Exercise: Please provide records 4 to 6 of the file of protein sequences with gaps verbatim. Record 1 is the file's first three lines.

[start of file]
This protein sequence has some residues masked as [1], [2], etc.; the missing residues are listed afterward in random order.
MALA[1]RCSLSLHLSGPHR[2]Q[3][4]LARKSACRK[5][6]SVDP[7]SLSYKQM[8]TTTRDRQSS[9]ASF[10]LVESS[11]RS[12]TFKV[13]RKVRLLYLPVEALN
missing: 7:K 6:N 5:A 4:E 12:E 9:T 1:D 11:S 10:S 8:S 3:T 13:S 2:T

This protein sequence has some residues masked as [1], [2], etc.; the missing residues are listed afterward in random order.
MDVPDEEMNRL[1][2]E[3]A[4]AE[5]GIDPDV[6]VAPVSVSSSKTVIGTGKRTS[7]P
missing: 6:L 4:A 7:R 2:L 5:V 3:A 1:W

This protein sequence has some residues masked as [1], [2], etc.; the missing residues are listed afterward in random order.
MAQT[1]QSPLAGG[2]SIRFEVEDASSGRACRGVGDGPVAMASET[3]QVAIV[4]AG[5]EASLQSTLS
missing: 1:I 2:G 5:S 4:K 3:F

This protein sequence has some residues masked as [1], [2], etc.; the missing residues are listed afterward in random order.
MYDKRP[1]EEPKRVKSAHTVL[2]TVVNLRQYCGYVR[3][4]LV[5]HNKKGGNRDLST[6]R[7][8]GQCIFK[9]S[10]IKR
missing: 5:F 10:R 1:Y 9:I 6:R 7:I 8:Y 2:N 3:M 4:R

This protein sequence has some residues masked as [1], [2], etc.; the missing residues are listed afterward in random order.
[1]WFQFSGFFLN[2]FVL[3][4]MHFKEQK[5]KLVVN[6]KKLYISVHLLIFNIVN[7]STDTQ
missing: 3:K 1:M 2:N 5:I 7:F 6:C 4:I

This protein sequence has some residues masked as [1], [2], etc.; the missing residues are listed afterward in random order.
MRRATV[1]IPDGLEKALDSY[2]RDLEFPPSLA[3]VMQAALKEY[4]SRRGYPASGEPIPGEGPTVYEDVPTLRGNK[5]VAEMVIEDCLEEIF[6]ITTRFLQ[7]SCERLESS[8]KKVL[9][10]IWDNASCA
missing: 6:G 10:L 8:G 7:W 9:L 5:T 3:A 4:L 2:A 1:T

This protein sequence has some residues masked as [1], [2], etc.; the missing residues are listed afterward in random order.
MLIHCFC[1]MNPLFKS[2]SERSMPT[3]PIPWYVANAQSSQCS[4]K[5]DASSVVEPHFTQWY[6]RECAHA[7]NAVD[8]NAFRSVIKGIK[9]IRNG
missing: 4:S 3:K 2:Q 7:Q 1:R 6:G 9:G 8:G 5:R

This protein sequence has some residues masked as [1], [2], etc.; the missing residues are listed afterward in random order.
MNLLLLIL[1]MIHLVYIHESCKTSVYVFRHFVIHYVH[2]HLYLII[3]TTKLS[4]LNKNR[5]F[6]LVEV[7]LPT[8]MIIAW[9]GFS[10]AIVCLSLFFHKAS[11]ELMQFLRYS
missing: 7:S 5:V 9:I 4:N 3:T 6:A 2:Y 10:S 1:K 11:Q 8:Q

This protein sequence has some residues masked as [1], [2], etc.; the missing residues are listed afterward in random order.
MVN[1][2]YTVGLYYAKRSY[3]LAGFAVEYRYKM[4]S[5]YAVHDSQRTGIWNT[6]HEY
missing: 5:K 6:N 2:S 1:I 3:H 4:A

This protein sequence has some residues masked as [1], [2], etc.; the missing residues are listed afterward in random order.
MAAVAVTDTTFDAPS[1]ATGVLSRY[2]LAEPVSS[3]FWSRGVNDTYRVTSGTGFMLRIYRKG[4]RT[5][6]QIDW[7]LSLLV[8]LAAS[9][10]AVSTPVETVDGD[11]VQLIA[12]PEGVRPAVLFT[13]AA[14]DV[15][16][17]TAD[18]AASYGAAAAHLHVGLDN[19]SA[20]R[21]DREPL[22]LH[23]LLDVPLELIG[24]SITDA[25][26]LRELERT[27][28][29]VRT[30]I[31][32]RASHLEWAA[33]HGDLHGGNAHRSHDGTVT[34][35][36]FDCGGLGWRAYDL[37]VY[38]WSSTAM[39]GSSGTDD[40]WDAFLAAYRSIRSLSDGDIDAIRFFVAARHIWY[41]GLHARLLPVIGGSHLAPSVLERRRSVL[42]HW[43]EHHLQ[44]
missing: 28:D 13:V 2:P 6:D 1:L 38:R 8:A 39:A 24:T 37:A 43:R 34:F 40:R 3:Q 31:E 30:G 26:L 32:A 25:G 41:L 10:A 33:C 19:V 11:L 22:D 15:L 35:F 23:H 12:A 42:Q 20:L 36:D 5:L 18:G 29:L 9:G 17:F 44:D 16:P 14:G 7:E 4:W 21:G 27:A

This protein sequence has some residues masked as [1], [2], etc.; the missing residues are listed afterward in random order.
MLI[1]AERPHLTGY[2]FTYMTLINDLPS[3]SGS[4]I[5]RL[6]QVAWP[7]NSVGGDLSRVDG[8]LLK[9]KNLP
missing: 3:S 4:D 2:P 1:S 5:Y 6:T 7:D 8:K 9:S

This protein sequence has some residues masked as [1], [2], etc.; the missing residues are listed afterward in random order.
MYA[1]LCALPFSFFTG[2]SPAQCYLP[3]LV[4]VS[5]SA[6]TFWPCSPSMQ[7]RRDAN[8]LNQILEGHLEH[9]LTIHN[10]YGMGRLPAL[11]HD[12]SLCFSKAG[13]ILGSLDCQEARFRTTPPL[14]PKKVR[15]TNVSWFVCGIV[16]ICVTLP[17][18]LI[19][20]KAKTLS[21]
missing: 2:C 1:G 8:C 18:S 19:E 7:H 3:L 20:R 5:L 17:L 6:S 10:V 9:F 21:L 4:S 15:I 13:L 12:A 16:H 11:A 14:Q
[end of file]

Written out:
This protein sequence has some residues masked as [1], [2], etc.; the missing residues are listed afterward in random order.
MYDKRP[1]EEPKRVKSAHTVL[2]TVVNLRQYCGYVR[3][4]LV[5]HNKKGGNRDLST[6]R[7][8]GQCIFK[9]S[10]IKR
missing: 5:F 10:R 1:Y 9:I 6:R 7:I 8:Y 2:N 3:M 4:R

This protein sequence has some residues masked as [1], [2], etc.; the missing residues are listed afterward in random order.
[1]WFQFSGFFLN[2]FVL[3][4]MHFKEQK[5]KLVVN[6]KKLYISVHLLIFNIVN[7]STDTQ
missing: 3:K 1:M 2:N 5:I 7:F 6:C 4:I

This protein sequence has some residues masked as [1], [2], etc.; the missing residues are listed afterward in random order.
MRRATV[1]IPDGLEKALDSY[2]RDLEFPPSLA[3]VMQAALKEY[4]SRRGYPASGEPIPGEGPTVYEDVPTLRGNK[5]VAEMVIEDCLEEIF[6]ITTRFLQ[7]SCERLESS[8]KKVL[9][10]IWDNASCA
missing: 6:G 10:L 8:G 7:W 9:L 5:T 3:A 4:L 2:A 1:T